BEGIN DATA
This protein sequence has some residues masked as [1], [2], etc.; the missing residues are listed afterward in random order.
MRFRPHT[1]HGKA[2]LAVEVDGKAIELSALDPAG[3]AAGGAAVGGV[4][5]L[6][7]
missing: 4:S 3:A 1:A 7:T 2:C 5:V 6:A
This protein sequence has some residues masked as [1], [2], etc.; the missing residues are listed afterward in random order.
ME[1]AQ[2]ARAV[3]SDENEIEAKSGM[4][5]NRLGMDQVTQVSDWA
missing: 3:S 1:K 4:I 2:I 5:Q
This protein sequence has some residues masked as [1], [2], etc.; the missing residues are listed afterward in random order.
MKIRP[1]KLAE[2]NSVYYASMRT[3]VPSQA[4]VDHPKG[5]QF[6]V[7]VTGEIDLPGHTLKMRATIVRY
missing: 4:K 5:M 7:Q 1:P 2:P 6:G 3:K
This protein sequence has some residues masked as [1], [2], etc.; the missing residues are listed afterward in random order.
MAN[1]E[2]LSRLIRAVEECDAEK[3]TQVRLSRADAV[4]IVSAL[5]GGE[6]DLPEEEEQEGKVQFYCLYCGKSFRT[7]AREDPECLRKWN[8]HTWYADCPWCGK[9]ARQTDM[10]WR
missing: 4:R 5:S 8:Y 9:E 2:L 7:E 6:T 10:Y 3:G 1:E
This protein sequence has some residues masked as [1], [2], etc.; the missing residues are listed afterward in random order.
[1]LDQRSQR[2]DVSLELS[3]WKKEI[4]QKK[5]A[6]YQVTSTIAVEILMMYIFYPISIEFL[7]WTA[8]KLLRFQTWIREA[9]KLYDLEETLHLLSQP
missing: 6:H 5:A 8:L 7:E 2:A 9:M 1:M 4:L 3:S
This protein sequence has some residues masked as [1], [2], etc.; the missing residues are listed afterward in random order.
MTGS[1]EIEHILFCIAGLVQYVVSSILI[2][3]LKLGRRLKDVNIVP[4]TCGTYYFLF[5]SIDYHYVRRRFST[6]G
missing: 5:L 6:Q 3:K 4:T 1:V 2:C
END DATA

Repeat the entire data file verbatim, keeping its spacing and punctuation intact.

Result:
This protein sequence has some residues masked as [1], [2], etc.; the missing residues are listed afterward in random order.
MRFRPHT[1]HGKA[2]LAVEVDGKAIELSALDPAG[3]AAGGAAVGGV[4][5]L[6][7]
missing: 4:S 3:A 1:A 7:T 2:C 5:V 6:A
This protein sequence has some residues masked as [1], [2], etc.; the missing residues are listed afterward in random order.
ME[1]AQ[2]ARAV[3]SDENEIEAKSGM[4][5]NRLGMDQVTQVSDWA
missing: 3:S 1:K 4:I 2:I 5:Q
This protein sequence has some residues masked as [1], [2], etc.; the missing residues are listed afterward in random order.
MKIRP[1]KLAE[2]NSVYYASMRT[3]VPSQA[4]VDHPKG[5]QF[6]V[7]VTGEIDLPGHTLKMRATIVRY
missing: 4:K 5:M 7:Q 1:P 2:P 6:G 3:K
This protein sequence has some residues masked as [1], [2], etc.; the missing residues are listed afterward in random order.
MAN[1]E[2]LSRLIRAVEECDAEK[3]TQVRLSRADAV[4]IVSAL[5]GGE[6]DLPEEEEQEGKVQFYCLYCGKSFRT[7]AREDPECLRKWN[8]HTWYADCPWCGK[9]ARQTDM[10]WR
missing: 4:R 5:S 8:Y 9:E 2:L 7:E 6:T 10:Y 3:G 1:E
This protein sequence has some residues masked as [1], [2], etc.; the missing residues are listed afterward in random order.
[1]LDQRSQR[2]DVSLELS[3]WKKEI[4]QKK[5]A[6]YQVTSTIAVEILMMYIFYPISIEFL[7]WTA[8]KLLRFQTWIREA[9]KLYDLEETLHLLSQP
missing: 6:H 5:A 8:L 7:E 2:A 9:M 1:M 4:L 3:S
This protein sequence has some residues masked as [1], [2], etc.; the missing residues are listed afterward in random order.
MTGS[1]EIEHILFCIAGLVQYVVSSILI[2][3]LKLGRRLKDVNIVP[4]TCGTYYFLF[5]SIDYHYVRRRFST[6]G
missing: 5:L 6:Q 3:K 4:T 1:V 2:C